When I was doing my PhD, I discovered a passionate love of the Australian soap opera, Neighbours. I found it entertaining, exciting, insightful, and thoroughly wonderful. A missed episode, in those pre-TV-on-demand days, was a cause of intense anxiety: I had to know whether one Ozzie teen would fall for another Ozzie teen, or whether the other evil Ozzie teen who’d been jilted would spill the beans about the first one’s shocking past; or would the comedic figure with the ‘g’day, cobber, you little ripper’ catchphrase discover the secret but completely misconstrue its importance? These things mattered. They did. Really. They mattered so much that there was no way I could read, write, or research anything to do with the hegemonic attitudes and social epistemology of the Victorian upper classes and their systematic subversion in the later novels of William Wilkie Collins. It was a simple matter of prioritizing: and Neighbours won hands down. Fortunately, it was but twenty or so minutes out of my day, and I managed to complete, and indeed submit, my thesis despite my fascination with the inhabitants of Ramsay Street.
Picture, if you will, that glorious day: the sun is shining; my thesis has been submitted; my time is now my own. I sit down and switch on the TV. The familiar voices of Paul Norton and Wendy Stapleton sing out about the joys of ‘when neighbours become good friends.’ And… action! Toadfish or Lou or Harold has got himself into a pickle and delightful hilarity should ensue. But… something’s different; something’s wrong. Can this be the same programme that only yesterday had me gripped and prevented me from proofreading my thesis? That was high drama, well acted, well scripted, engrossing — and this is, well, utter twaddle. These actors cannot act; their characters are unconvincing; their scrapes and predicaments are far-fetched and contrived. Five minutes in and I’m zapping through the channels to escape the strains of Strine and see what else is on.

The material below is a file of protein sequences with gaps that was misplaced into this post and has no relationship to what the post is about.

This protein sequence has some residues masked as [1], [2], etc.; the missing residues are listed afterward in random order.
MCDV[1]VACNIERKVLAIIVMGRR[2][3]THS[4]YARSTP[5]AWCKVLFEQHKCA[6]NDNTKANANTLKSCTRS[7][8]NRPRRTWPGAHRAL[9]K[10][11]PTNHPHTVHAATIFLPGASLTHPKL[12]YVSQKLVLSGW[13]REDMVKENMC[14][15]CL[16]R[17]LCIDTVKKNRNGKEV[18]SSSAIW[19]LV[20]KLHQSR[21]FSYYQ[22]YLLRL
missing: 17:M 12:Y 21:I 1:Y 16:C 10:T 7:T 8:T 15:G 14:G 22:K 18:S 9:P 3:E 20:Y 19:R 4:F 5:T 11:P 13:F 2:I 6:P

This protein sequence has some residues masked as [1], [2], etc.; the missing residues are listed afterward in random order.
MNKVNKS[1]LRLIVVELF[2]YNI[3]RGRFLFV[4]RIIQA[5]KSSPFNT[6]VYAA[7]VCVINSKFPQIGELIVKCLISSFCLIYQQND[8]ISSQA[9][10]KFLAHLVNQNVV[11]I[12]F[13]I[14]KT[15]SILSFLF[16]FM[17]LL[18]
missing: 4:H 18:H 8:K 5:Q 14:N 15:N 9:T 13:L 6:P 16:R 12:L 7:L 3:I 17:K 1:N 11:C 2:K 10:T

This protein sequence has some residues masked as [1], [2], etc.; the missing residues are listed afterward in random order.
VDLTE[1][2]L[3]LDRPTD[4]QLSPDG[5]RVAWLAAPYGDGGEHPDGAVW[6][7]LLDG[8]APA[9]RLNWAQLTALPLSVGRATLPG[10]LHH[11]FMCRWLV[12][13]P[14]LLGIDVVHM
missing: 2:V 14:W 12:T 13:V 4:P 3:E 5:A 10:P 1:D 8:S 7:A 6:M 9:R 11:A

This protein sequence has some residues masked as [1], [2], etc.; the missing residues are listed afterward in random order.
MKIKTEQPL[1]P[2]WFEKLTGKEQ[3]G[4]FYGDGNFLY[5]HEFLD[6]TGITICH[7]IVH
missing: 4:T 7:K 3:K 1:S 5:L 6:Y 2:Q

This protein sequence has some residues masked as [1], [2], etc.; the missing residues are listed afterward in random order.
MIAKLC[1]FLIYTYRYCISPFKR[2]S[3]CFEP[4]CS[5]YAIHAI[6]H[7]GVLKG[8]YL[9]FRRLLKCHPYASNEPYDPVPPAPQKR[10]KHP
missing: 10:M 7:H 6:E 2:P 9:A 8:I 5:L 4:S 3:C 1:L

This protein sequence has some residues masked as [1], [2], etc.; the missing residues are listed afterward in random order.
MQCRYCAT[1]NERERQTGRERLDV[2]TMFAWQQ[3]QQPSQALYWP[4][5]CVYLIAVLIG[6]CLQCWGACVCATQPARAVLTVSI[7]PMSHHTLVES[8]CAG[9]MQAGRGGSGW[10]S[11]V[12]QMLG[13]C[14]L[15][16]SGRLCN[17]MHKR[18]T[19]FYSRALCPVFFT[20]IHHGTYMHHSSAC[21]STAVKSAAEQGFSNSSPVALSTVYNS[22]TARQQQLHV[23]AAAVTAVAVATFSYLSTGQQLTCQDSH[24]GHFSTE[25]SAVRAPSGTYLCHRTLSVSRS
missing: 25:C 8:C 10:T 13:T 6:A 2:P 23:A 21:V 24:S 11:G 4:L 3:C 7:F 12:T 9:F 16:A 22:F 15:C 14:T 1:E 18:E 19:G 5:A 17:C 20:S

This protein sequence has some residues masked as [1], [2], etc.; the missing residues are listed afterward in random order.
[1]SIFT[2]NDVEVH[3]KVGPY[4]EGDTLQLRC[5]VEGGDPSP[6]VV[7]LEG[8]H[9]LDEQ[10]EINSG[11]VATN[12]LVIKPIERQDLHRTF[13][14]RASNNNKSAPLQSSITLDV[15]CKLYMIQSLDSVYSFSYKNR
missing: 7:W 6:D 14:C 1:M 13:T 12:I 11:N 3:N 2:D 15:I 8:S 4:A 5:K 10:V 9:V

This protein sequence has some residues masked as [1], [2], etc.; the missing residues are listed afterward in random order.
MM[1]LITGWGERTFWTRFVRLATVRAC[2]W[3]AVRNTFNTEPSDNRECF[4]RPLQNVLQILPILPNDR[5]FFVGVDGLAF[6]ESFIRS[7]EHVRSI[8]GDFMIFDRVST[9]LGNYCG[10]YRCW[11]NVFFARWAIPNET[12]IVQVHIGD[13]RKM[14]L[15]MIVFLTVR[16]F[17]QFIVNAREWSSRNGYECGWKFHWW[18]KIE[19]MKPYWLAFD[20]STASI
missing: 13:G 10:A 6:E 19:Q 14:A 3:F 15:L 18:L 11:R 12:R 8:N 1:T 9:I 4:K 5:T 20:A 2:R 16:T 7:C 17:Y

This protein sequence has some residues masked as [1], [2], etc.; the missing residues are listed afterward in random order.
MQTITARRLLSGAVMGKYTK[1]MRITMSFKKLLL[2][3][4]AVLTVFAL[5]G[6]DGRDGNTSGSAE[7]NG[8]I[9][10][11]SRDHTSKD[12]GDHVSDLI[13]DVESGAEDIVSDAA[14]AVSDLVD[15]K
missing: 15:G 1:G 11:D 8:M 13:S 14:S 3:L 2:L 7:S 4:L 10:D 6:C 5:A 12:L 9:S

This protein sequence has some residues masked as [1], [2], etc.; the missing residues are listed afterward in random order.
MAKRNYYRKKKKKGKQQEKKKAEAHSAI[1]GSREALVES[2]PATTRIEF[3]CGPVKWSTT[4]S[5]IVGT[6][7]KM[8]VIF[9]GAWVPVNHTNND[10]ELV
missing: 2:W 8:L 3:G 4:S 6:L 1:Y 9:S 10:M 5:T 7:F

You see, I had developed a psychological dependence on Neighbours as an escape from my studies. I loved doing my PhD — I even want to do another one if and when I can afford it — but there is something in my brain which means that almost anything is better than the thing I’m supposed to be doing. Almost anything pointless, that is. I am never overwhelmed with an urge to do housework or take the rubbish to the tip. No, it has to be something that serves little or no useful purpose, but at the same time makes me feel I’m concentrating hard and can shush any who try and disrupt my absorption.
Like now. I have jobs I should be applying for and a novel I should be writing. But am I? No, clearly I’m not. Instead, I’m writing about why I’m not writing; I’m telling you why watching Neighbours was so important to me then but isn’t now. And it really isn’t — now I know what drivel it is, my powers of self-delusion, prodigious though they be, are not up to persuading me that I need to fire up Channel Five’s catch-up service and diligently catch up on however many of the thirteen years’ missed episodes it has available. But… ooh… maybe I ought to try Endeavour…? I really did and do like Morse and Lewis, so… And, oh, there was that other thing my friend recommended but that I wasn’t so keen on — maybe I should give it a quick look just in case… And…
[Again, I have no idea who the woman is in the picture. This image is pinched from the photostream of Steve Collins on Flickr (http://www.flickr.com/photos/smallritual/6912621151/).]